Playing tug?

This is a place to gain some understanding of dog behavior and to assist people in training their dogs and dealing with common behavior problems, regardless of the method(s) used. This can cover the spectrum from non-aversive to traditional methods of dog training. There are many ways to train a dog. Please avoid aggressive responses, and counter ideas and opinions with which you don't agree with friendly and helpful advice. Please refrain from submitting posts that promote off-topic discussions. Keep in mind that you may be receiving advice from other dog owners and lovers... not professionals. If you have a major problem, always seek the advice of a trainer or behaviorist!

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forever loved
Barked: Mon Jan 7, '13 12:57pm PST 
Tiller, wow, I remember you telling that story before, that is a good reminder that you need to pay attention to the individual dog.

I will say I do not allow dogs to 'mouth' me, even in play. There have been a few times where my dogs have accidentally grabbed my hand when playing tug or some other game, but I never play with them in that manner, where putting mouths on skin in encouraged (none of my dogs have ever been trained as PPD or anything like that though). Budro, my past Shepherd mix, was good about keeping his mouth off when I first adopted him...but then a co-worker at Petsmart started playing with him rough, and encouraged him to mouth her (even after I asked her to stop). After that, he got a lot more revved up when playing, and I did have to stop with the tug until I could get him to understand teeth on skin was unacceptable.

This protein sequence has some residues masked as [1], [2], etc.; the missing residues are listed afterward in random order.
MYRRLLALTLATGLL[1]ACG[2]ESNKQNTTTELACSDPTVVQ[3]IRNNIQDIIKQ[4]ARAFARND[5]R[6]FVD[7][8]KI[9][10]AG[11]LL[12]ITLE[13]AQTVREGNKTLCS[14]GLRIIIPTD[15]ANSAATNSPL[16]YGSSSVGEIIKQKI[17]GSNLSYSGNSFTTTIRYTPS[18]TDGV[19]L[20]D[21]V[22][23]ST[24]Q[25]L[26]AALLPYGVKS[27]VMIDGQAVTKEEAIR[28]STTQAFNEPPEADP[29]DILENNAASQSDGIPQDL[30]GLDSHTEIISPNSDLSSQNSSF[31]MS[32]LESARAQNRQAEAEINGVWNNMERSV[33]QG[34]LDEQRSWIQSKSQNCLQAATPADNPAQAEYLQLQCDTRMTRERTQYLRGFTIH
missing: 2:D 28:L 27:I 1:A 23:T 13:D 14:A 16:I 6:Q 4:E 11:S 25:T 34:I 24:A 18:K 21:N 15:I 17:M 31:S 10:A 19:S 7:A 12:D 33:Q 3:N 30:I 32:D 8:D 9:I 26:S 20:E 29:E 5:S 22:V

I love sitting- in laps
Barked: Mon Jan 7, '13 1:39pm PST 
Moose wins at tug every single, dingle time. As did Mikey.

With Moose, his addiction to tug may need intervention. No matter what's in his mouth toy wise no matter how big or small, he offers it for a game of tug. And as with others, I use tug for a reward with some training.
Toto, CD, RN, CGC

We don't do- doodles!!!
Barked: Mon Jan 7, '13 1:51pm PST 
I have one poodle who "climbed" the tug and ended up getting ME, a bit too intense for me as well!!! But, he has other issues such as RG and such so it wasn't really a surprise. He actually plays tug pretty well with the other dogs, so go figure! My others all LOVE to tug and I also do not believe the dominance theory!!

Tiller- (Skansen's- Ira in the M

I DO Exist...To- Drive You Batty
Barked: Mon Jan 7, '13 2:47pm PST 
@ Twister....it's always an individual case. Tiller is a tug MANIAC, and one thing I've invented with him, just as an interim reward, is to curl my finger around one of his canines and he tugs with that wink Just to make heel work more interesting and prevent him from getting bored....he won't break position but gets to tug with my finger.

I'm a big brat- and I don't care- :)
Barked: Mon Jan 7, '13 3:50pm PST 
I tug with Koby all the time. It strengthens his hip muscles.
Jackson Tan

Lad about town
Barked: Mon Jan 7, '13 8:08pm PST 
I love that Ellis video, Oni! As a matter of fact, I just love Michael Ellis full stop. cloud 9